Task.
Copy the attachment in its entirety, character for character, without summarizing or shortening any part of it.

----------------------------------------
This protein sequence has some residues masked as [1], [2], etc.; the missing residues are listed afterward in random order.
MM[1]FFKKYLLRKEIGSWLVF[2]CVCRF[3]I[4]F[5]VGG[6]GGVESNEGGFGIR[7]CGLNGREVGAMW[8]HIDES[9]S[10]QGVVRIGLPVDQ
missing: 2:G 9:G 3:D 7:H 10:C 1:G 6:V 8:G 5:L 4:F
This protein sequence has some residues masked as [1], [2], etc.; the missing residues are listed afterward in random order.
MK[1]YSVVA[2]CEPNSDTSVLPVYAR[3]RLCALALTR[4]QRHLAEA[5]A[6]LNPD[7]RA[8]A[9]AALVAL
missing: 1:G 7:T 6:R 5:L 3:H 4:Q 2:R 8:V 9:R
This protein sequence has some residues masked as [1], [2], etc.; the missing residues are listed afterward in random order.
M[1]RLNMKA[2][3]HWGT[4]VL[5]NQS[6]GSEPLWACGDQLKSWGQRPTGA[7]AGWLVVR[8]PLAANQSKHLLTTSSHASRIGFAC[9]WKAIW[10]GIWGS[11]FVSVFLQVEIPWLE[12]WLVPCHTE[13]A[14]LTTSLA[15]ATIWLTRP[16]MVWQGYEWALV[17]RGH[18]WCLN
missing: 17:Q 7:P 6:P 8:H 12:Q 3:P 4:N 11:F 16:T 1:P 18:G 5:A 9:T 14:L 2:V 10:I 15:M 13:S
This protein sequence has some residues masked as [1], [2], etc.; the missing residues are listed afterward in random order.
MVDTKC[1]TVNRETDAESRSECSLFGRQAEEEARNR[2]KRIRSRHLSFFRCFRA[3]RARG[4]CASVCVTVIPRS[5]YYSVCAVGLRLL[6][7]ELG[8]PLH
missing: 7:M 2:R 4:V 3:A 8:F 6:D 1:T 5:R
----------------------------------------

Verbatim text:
This protein sequence has some residues masked as [1], [2], etc.; the missing residues are listed afterward in random order.
MM[1]FFKKYLLRKEIGSWLVF[2]CVCRF[3]I[4]F[5]VGG[6]GGVESNEGGFGIR[7]CGLNGREVGAMW[8]HIDES[9]S[10]QGVVRIGLPVDQ
missing: 2:G 9:G 3:D 7:H 10:C 1:G 6:V 8:G 5:L 4:F
This protein sequence has some residues masked as [1], [2], etc.; the missing residues are listed afterward in random order.
MK[1]YSVVA[2]CEPNSDTSVLPVYAR[3]RLCALALTR[4]QRHLAEA[5]A[6]LNPD[7]RA[8]A[9]AALVAL
missing: 1:G 7:T 6:R 5:L 3:H 4:Q 2:R 8:V 9:R
This protein sequence has some residues masked as [1], [2], etc.; the missing residues are listed afterward in random order.
M[1]RLNMKA[2][3]HWGT[4]VL[5]NQS[6]GSEPLWACGDQLKSWGQRPTGA[7]AGWLVVR[8]PLAANQSKHLLTTSSHASRIGFAC[9]WKAIW[10]GIWGS[11]FVSVFLQVEIPWLE[12]WLVPCHTE[13]A[14]LTTSLA[15]ATIWLTRP[16]MVWQGYEWALV[17]RGH[18]WCLN
missing: 17:Q 7:P 6:P 8:H 12:Q 3:P 4:N 11:F 16:T 1:P 18:G 5:A 9:T 14:L 2:V 10:I 15:M 13:S
This protein sequence has some residues masked as [1], [2], etc.; the missing residues are listed afterward in random order.
MVDTKC[1]TVNRETDAESRSECSLFGRQAEEEARNR[2]KRIRSRHLSFFRCFRA[3]RARG[4]CASVCVTVIPRS[5]YYSVCAVGLRLL[6][7]ELG[8]PLH
missing: 7:M 2:R 4:V 3:A 8:F 6:D 1:T 5:R